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Stroke AND driving

Iliana Michailidou, Daphne M P Naessens, Simon Hametner, Willemijn Guldenaar, Evert-Jan Kooi, Jeroen J G Geurts, Frank Baas, Hans Lassmann, Valeria Ramaglia
Microglial clusters with C3d deposits are observed in the periplaque of multiple sclerosis (MS) brains and were proposed as early stage of lesion formation. As such they should appear in the brain of MS donors with acute disease but thus far this has not been shown. Using postmortem brain tissue from acute (n = 10) and chronic (n = 15) MS cases we investigated whether C3d+ microglial clusters are part of an acute attack against myelinated axons, which could have implications for disease pathogenesis...
October 25, 2016: Glia
R D Astumian
Molecular machines use external energy to drive transport, to do mechanical, osmotic, or electrical work on the environment, and to form structure. In this paper the fundamental difference between the design principles necessary for a molecular machine to use light or external modulation of thermodynamic parameters as an energy source vs. the design principle for using an exergonic chemical reaction as a fuel will be explored. The key difference is that for catalytically-driven motors microscopic reversibility must hold arbitrarily far from equilibrium...
October 21, 2016: Faraday Discussions
Xiaohong Ruby Xu, Naadiya Carrim, Miguel Antonio Dias Neves, Thomas McKeown, Tyler W Stratton, Rodrigo Matos Pinto Coelho, Xi Lei, Pingguo Chen, Jianhua Xu, Xiangrong Dai, Benjamin Xiaoyi Li, Heyu Ni
Platelets are central mediators of thrombosis and hemostasis. At the site of vascular injury, platelet accumulation (i.e. adhesion and aggregation) constitutes the first wave of hemostasis. Blood coagulation, initiated by the coagulation cascades, is the second wave of thrombin generation and enhance phosphatidylserine exposure, can markedly potentiate cell-based thrombin generation and enhance blood coagulation. Recently, deposition of plasma fibronectin and other proteins onto the injured vessel wall has been identified as a new "protein wave of hemostasis" that occurs prior to platelet accumulation (i...
2016: Thrombosis Journal
Anna Dominiczak
Human primary or essential hypertension is a complex, polygenic trait with some 50% contribution from genes and environment. Richard Lifton and colleagues provided elegant dissection of several rare Mendelian forms of hypertension, exemplified by the glucocorticoid remediable aldosteronism and Liddle's syndrome. These discoveries illustrate that a single gene mutation can explain the entire pathogenesis of severe, early onset hypertension as well as dictating the best treatment.The dissection of the much more common polygenic hypertension has proven much more difficult...
September 2016: Journal of Hypertension
Shyanne Page, Alli Munsell, Abraham J Al-Ahmad
BACKGROUND: Cerebral hypoxia/ischemia (H/I) is an important stress factor involved in the disruption of the blood-brain barrier (BBB) following stroke injury, yet the cellular and molecular mechanisms on how the human BBB responds to such injury remains unclear. In this study, we investigated the cellular response of the human BBB to chemical and environmental H/I in vitro. METHODS: In this study, we used immortalized hCMEC/D3 and IMR90 stem-cell derived human brain microvascular endothelial cell lines (IMR90-derived BMECs)...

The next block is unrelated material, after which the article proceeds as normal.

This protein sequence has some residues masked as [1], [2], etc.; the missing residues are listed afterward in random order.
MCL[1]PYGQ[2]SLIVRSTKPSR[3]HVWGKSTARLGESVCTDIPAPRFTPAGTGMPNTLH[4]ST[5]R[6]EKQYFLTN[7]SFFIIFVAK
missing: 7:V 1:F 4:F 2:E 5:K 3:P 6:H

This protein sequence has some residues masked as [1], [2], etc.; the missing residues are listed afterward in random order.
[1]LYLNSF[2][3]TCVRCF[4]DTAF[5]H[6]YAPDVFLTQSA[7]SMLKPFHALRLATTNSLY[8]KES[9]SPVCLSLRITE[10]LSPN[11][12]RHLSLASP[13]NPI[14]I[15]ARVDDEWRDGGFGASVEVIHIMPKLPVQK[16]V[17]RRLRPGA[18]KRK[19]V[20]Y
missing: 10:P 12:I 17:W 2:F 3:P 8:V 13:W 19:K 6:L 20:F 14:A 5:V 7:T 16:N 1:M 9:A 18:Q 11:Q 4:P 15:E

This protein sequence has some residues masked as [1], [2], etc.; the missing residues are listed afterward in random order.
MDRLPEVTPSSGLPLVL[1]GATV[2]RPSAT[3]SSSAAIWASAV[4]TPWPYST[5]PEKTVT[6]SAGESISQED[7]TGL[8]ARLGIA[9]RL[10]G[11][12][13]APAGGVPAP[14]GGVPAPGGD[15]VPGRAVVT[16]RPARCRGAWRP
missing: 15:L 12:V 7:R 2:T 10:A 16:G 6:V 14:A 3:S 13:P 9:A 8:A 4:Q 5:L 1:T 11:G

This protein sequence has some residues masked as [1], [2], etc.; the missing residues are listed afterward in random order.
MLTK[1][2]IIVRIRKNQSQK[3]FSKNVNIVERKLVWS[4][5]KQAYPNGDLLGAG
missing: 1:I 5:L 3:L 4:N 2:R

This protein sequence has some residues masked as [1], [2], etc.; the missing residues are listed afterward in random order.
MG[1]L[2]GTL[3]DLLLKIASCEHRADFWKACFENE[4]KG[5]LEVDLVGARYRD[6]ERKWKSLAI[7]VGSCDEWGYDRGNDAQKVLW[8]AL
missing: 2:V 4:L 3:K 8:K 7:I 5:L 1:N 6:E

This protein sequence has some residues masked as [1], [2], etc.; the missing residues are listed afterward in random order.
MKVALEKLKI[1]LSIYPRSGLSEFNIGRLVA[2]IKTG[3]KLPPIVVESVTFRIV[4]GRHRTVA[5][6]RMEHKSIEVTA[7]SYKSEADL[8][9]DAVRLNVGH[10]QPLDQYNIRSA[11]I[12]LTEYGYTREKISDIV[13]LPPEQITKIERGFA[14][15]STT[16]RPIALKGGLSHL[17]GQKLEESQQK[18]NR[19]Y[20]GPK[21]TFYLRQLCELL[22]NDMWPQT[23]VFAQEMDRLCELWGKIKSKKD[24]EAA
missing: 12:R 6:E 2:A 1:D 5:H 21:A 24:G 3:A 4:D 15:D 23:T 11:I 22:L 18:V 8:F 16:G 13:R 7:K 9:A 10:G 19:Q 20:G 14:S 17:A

October 11, 2016: Fluids and Barriers of the CNS
Teige C Bourke, Catherine R Lowrey, Sean P Dukelow, Stephen D Bagg, Kathleen E Norman, Stephen H Scott
BACKGROUND: Stroke can affect our ability to perform daily activities, although it can be difficult to identify the underlying functional impairment(s). Recent theories highlight the importance of sensory feedback in selecting future motor actions. This selection process can involve multiple processes to achieve a behavioural goal, including selective attention, feature/object recognition, and movement inhibition. These functions are often impaired after stroke, but existing clinical measures tend to explore these processes in isolation and without time constraints...
October 10, 2016: Journal of Neuroengineering and Rehabilitation
Faiçal Jarraya
Hypertension remains the most important risk factor for cardiovascular disease. If antihypertensive drugs choice is well guided today, blood pressure (BP) target still a subject of controversies. Residual risk is matter of debate and the lower- the better dogma is come back again regarding to data reported from recent trials. The J curve, reason for European Society of Hypertension Guidelines reappraisal in 2009, is criticized by recent data. The one goal (<140/90 mmHg) fit 90 mmg 90 mmHg) fit all should be adapted as a personalized goal guided by evidence generated by randomized controlled trials...
October 9, 2016: Advances in Experimental Medicine and Biology
Weimin Wang, Qiang Wang, Hao Ren, Wenying Ma, Chuankai Qiu, Zexiang Chen, Bin Fan
A pseudo-three-layer electrostatic repulsive out-of-plane actuator is proposed. It combines the advantages of two-layer and three-layer repulsive actuators, i.e., fabrication requirements and fill factor. A theoretical model for the proposed actuator is developed and solved through the numerical calculation of Schwarz-Christoffel mapping. Theoretical and simulated results show that the pseudo-three-layer actuator offers higher performance than the two-layer and three-layer actuators with regard to the two most important characteristics of actuators, namely, driving force and theoretical stroke...
October 7, 2016: Scientific Reports
Willeke F Westendorp, Jan-Dirk Vermeij, Matthijs C Brouwer, Y B W E M Roos, Paul J Nederkoorn, Diederik van de Beek
BACKGROUND: Stroke-associated infections occur frequently and are associated with unfavorable outcome. Previous cohort studies suggest a protective effect of beta-blockers (BBs) against infections. A sympathetic drive may increase immune suppression and infections. AIM: This study is aimed at investigating the association between BB treatment at baseline and post-stroke infection in the Preventive Antibiotics in Stroke Study (PASS), a prospective clinical trial...
October 5, 2016: Cerebrovascular Diseases
Kenji Kikuchi, Tomofumi Haga, Keiko Numayama-Tsuruta, Hironori Ueno, Takuji Ishikawa
Mucous flow in a tracheal lumen is generated by the beat motion of ciliated cells to provide a clearance function by discharging harmful dust particles and viruses. Due to its physiological importance, the cilia-generated flow and the rheological properties of mucus have been investigated intensively. The effects of viscosity on the cilia-generated flow, however, have not been fully clarified. In this study, we measured bulk background velocity of ciliary flow using a micro particle tracking velocimetry method under various viscosity conditions in mice...
October 3, 2016: Annals of Biomedical Engineering